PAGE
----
SALT LAKE CITY — The true story of Edith and Little Edie Bouvier Beale is the stuff American legend. In the 1940’s the mother-daughter duo were promising New England socialites with enough money, connections, talent, and charm to mark them as American royalty. Thirty years later they would be discovered living as recluses in their 28 room mansion surrounded by filth and 52 cats. They would pass through national scandal and into documentary stardom, eventually being rescued from their horrid living conditions by their close relative Mrs. Jacqueline Bouvier Kennedy Onassis.
Grey Gardens, which premiered on Broadway in 2006 and received 11 Tony Nominations tells the story of these two remarkable women on two distinctive days from their life together. Despite a valiant effort, The Wasatch Theatre Company’s production of Grey Gardens fails to shed light on this captivating story. The subtle quirks and tenderness required to tell a story of complex familial relationships and crippling mental illness were sadly lost in the enthusiasm and lack of subtlety of the performers.
The intimacy of Rose Wagner Black Box theatre seems an ideal location for the small cast musical. As act one opens. Grey Gardens, the posh estate the Bouvier Beale’s inhabit, is in furious preparation for the engagement party of young Edie to Joseph Kennedy, Jr. A quarrel begins between mother and daughter when it is discovered that Big Edie (Jennifer Perry), with the help of her live in accompanist and companion George Gould Strong (Eric McGraw), has prepared a nine song congratulatory concert for the happy couple’s guests—against everyone’s wishes. Young Edie, played by Ali Goldsmith, flits about the stage in an unexplained swimsuit and a constant furrowed brow attempting to convince her mother to give up the concert. We are then introduced to the Bouvier patriarch (David Tucker) who gives us the entertaining, but lackluster, song about the aristocratic requirement he places on his granddaughters, including the little girl characters of Jackie O and her sister Lee (Grace and Ella Pilling respectively) to “Marry Well” (if not chaste, at least in haste). Once the groom-to-be (Luke Monday) enters, the tension mounts as we begin to see just how desperate Little Edie is to escape Grey Gardens, and how far Big Edie will go to keep her daughter by her side.
The orchestra of a piano and keyboard are nicely placed in audience view and out of the way of the action by scenic designer Kit Anderton’s simple, but effective, two-level unit set. The musical score of the show is an eclectic variety of styles. The first act draws deeply from pre-WWII American standards. Songs like “Two Peas in a Pod, Going Places” were charming, but floundered outside Goldsmith’s range. The politically-incorrect-to-the-point-of-cringe worthy coon song “Hominy Grits” was a horrifying delight. This song provided Darryl Stamp, playing the kind hearted person of color house-keeper named Brooks, a standout moment without even opening his mouth. Though vying for the smallest role in the cast, Stamp somehow managed to grab much of my attention with his elegance, compassion, and vocals each time he entered the stage. The most memorable songs in the score, “Will You?” and “The Girl Who Has Everything” showcased Perry’s soulful searching and frantic desire to keep things “just as they are.”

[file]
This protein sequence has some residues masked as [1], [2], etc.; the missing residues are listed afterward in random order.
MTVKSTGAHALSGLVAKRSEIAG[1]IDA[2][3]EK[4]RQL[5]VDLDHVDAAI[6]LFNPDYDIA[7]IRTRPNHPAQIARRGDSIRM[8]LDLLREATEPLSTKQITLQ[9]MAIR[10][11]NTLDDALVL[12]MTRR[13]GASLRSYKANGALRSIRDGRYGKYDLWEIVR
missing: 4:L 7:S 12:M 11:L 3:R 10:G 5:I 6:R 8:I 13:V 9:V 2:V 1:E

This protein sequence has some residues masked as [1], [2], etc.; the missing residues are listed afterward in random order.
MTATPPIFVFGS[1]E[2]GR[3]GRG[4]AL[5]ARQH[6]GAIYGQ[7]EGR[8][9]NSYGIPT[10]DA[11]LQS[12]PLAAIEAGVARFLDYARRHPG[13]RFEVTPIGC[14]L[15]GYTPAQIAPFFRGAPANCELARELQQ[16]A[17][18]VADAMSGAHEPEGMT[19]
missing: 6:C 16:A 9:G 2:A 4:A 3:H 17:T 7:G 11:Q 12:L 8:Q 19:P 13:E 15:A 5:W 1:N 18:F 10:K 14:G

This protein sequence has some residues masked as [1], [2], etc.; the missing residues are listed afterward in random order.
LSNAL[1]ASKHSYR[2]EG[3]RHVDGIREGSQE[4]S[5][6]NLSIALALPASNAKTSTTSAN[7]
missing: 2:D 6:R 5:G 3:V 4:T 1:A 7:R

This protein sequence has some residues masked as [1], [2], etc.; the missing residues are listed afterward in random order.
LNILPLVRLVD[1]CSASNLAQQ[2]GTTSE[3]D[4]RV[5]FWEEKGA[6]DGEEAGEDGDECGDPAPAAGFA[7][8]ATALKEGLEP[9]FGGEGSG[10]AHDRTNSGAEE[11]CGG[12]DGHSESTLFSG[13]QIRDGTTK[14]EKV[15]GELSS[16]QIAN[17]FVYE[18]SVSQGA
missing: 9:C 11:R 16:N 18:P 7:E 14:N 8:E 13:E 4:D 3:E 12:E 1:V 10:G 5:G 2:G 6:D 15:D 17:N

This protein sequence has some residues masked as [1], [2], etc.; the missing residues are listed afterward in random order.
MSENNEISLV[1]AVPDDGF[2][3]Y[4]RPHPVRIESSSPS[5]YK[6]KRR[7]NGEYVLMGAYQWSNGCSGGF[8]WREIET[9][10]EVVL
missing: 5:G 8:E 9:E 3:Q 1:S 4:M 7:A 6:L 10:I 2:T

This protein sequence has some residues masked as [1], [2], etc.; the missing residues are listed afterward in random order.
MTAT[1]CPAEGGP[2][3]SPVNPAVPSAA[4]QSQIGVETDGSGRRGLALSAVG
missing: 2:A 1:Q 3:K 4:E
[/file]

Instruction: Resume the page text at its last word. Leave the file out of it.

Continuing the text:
After the initial excitement of the peppy second half opening songs, “The Revolutionary Costume for Today,” and “The Cake I Had,” Ms. Perry, now portraying a middle aged and mentally troubled Little Edie, and Sallie Cooper, playing the aged Big Edie, both fall victim to the sleepy and disjointed feeling of the back half of the show. This slowing down may be an unavoidable product of the score, or the lack of a full orchestra. Perhaps it was musical director Rick Rea’s attempt to reflect the stagnant and twisted lives of the two now older Edies. Act two is a long sequence of slow ballads including the very awkward “Jerry Likes My Corn,” the lovely “Around the World,” and the dry “Another Winter in a Summer Town.” Even the hand clapping gospel number “Choose to Be Happy” couldn’t revive my spirits at this point. I applaud Ms. Cooper’s vocal prowess. She filled Big Edie, who could easily become a whiny caricature of a crazy woman, with three dimensional longings and wit. If the script or director George Plautz had allowed Ms. Cooper to leave center stage bed, I have no doubt she could have single handedly put the show on her shoulders and carried it through to the end.
Grey Gardens’ script and score are clear in their goal of exploring the devastating effects that love and co-dependency have on these women’s lives, but Wasatch Theatre Company’s production left me with more questions than answers. Where there might have been strong acting choices, there was confusion of intention. Where there could have been foreshadowing and character arc, there were only clouds and hazy ideas. Where there ought to have been humor and gut wrenching tenderness, there was primarily bombast and “look how crazy we all are!”
Almost as a warning, The Grey Gardens playbill was prefaced with the Wasatch Theatre Company’s mission statement. The company makes no bones about using limited resources and their desire to encourage experimental work in a supportive, classroom like, environment. They hope “to increase awareness of, respect for, and participation in theatre.” They may find these goals to be challenging if they do not present a product that an audience outside the classroom can enjoy.